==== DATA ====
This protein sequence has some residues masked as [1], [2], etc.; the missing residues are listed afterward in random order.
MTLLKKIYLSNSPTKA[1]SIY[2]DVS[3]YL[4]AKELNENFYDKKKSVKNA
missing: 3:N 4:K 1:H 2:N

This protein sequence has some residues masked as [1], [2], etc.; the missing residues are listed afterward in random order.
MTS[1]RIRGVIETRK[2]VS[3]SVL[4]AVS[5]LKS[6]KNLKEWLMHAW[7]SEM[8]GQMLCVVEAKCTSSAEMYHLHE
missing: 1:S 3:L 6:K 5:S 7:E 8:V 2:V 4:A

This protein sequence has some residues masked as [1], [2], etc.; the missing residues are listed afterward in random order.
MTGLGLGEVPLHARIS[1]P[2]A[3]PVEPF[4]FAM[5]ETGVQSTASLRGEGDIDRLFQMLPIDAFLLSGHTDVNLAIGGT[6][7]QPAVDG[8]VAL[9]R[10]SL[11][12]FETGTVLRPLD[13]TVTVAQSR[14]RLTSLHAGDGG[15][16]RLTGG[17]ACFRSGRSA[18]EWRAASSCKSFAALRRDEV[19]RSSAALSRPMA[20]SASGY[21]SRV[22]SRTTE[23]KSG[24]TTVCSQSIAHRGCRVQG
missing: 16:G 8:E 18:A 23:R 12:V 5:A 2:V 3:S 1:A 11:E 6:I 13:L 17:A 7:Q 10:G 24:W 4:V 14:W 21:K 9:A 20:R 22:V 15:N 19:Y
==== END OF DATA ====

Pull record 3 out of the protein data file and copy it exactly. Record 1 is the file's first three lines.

This protein sequence has some residues masked as [1], [2], etc.; the missing residues are listed afterward in random order.
MTGLGLGEVPLHARIS[1]P[2]A[3]PVEPF[4]FAM[5]ETGVQSTASLRGEGDIDRLFQMLPIDAFLLSGHTDVNLAIGGT[6][7]QPAVDG[8]VAL[9]R[10]SL[11][12]FETGTVLRPLD[13]TVTVAQSR[14]RLTSLHAGDGG[15][16]RLTGG[17]ACFRSGRSA[18]EWRAASSCKSFAALRRDEV[19]RSSAALSRPMA[20]SASGY[21]SRV[22]SRTTE[23]KSG[24]TTVCSQSIAHRGCRVQG
missing: 16:G 8:E 18:A 23:R 12:V 5:A 2:V 3:S 1:A 11:E 6:I 13:L 17:A 7:Q 10:G 24:W 4:V 14:W 21:K 9:A 20:R 22:V 15:N 19:Y